When Liz Truss flew to the US on her first overseas trip as Prime Minister this week, she was unequivocal about how she would achieve her mission in office: “Lower taxes lead to economic growth, I have no doubt about it.”
There was no wave of doubt in her voice as she gave a series of television interviews on top of the Empire State Building, outlining her plans for the economy and saying she was “willing to be unpopular” to push them through. .
The prime minister may not have expected how quickly her own Tory MPs would come to criticize her radical new approach, which would turn the Treasury’s orthodoxy on its head. “I’ve never seen the party so divided,” said a skeptical MP. “She’s clearly decided she’s going to grow up or go home.”
Truss is well aware that time is not on her side. She has inherited the worst public finances in a generation, a country going through a crisis of the cost of living and creaky public services. The next general election is in two years. It’s a daunting task to even turn it around before then.
However, she also knows that she will never be more powerful than her first few weeks in office. For now, most of its critics are holding the backseats of the Tory council—at least in public—and government agencies are ready for action.
She and her chancellor, Kwasi Kwarteng, have been working on government plans for more than a decade, since they wrote their book Britannia Unchained, the first draft of Trussonnomics, a frenzied ride through free markets, deregulation and the small state. She is determined to make seismic changes.
An ally says: “It will not be a comfortable two years. Liz isn’t afraid to break things. But if she can drive growth and people feel like they have a little more cash in their pockets for the next election, it’s worth it.”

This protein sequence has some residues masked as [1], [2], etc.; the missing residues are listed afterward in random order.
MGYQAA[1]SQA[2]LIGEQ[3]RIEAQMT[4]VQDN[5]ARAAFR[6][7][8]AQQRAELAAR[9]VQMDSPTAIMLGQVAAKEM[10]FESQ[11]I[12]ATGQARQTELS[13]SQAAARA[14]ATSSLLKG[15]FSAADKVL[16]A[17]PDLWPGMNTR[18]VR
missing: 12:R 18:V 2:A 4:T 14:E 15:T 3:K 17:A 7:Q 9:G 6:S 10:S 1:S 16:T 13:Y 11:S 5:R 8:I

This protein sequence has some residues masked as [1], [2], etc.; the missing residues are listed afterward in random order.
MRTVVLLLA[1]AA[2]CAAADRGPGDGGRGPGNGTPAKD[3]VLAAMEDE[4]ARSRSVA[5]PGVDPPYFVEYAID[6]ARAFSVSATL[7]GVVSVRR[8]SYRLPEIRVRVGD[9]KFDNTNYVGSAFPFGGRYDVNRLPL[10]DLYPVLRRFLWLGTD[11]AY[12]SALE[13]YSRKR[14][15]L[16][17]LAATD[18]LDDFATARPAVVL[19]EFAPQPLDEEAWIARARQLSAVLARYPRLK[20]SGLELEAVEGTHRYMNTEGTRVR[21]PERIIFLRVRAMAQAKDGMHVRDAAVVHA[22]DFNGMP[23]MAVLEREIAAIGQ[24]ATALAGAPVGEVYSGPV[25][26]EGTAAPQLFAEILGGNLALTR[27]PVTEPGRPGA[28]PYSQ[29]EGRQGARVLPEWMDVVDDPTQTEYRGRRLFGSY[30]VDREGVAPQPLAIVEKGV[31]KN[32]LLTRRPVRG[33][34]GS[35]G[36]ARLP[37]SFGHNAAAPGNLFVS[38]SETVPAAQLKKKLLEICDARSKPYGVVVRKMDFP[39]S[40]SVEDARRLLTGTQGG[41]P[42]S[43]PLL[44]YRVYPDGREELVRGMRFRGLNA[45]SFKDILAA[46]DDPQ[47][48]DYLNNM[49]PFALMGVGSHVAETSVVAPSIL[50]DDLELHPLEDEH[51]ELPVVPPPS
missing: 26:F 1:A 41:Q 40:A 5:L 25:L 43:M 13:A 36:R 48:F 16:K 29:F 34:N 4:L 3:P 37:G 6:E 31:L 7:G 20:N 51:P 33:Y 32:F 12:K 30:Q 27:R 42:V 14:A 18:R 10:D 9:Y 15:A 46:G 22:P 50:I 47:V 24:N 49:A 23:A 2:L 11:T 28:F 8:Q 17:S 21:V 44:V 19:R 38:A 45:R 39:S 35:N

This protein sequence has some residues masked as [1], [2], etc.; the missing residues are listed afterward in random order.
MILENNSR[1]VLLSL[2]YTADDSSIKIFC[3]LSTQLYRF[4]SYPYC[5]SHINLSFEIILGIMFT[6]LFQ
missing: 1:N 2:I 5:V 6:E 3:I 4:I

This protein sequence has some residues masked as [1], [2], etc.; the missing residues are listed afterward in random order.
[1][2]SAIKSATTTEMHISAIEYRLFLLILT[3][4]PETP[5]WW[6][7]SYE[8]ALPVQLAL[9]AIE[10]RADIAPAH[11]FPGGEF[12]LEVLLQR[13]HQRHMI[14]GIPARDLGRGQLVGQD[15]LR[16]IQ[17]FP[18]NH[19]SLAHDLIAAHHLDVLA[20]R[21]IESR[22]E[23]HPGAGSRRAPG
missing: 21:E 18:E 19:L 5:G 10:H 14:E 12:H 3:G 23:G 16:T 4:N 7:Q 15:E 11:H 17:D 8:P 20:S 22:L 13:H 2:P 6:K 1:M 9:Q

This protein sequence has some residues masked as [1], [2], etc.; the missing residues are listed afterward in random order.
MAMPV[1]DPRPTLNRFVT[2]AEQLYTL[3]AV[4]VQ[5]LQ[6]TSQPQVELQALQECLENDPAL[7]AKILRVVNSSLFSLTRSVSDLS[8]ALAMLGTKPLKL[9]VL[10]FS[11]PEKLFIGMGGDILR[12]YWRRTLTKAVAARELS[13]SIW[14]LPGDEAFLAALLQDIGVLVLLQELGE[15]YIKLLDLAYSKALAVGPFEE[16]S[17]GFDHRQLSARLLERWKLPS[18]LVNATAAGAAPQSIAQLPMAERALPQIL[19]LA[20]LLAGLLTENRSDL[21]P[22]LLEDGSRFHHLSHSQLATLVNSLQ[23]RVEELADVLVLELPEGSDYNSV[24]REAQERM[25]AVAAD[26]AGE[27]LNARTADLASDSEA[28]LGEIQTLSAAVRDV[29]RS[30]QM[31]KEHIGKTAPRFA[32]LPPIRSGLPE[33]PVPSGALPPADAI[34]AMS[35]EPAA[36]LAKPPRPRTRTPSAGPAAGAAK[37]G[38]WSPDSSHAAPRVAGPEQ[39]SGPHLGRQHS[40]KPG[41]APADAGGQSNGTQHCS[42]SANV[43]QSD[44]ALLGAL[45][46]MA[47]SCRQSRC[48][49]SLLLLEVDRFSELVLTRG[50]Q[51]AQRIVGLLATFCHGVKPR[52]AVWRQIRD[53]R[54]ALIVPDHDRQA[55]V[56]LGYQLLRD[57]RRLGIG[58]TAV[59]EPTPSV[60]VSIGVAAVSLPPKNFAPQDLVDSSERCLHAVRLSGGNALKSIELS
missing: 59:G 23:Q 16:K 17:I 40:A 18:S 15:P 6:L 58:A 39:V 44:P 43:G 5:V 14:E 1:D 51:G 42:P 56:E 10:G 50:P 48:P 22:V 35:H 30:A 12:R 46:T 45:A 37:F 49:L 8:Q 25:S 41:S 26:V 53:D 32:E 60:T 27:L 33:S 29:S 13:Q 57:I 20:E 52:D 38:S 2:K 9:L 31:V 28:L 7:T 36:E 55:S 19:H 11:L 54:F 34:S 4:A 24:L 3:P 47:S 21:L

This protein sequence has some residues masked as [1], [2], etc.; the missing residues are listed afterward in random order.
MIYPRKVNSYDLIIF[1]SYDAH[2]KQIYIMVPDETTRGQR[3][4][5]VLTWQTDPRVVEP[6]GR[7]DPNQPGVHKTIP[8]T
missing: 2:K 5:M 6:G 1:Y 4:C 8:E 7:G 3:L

Not everyone on her own side agrees. The Commons banks behind Kwarteng were muted. Grim-faced MPs barely cheered. Some of those with “red wall” seats are baffled that tax cuts benefit the wealthy so disproportionately. “It’s electoral suicide,” one despaired. Even some of her supporters admit that her plans are “brilliant, or they are insane”.
If they do well, she wins big, turns the economy around and wins another term in office. If they go wrong — as many mainstream economists and politicians suspect they will — it could be an economic disaster that would destroy the economic credibility of the Tories in a way not seen since Black Wednesday in 1992.
The success, or otherwise, of her experiment will take months to measure. There will be a slew of new legislation, removing the rules for everything – from planning to finance to immigration – that she believes has held back growth. But his way through parliament will almost certainly be bumpy.
The eventual release of the Office for Budget Responsibility forecasts will be another moment of acute danger for Truss. The Treasury has seen a draft but refuses to release details, raising fears that the forecast will overturn its promise to boost growth “over the medium term” by 2.5% – widely believed in the next two to five year – undermine.
There is now a stark ideological rift with Labour, which kicks off its party conference in Liverpool this weekend, with leading opposition figures pondering how to take on a government it has criticized for raising taxes but is now cutting to pieces. while their own plans for growth have not yet dawned. With £72bn in additional loans between now and April, some are wondering if there will be any money left over for their own spending plans.
Kwarteng ushered in a “new approach for a new era” — despite the fact that he and Truss have both been in government for years — when he announced the biggest tax cuts since then-Chancellor Anthony Barber’s “dash for growth” in 1972.
Barber’s radical plan to boost growth was for a while seen as a daring experiment. The economy has indeed picked up. Truss and Kwarteng could also see a brief economic “sugar rush” once markets get used to the idea. But Barber’s proposals ended in economic disaster. With inflation over 10%, interest rates set to rise further and a recession on the horizon, it’s hard to see Trussonnomics end any other way.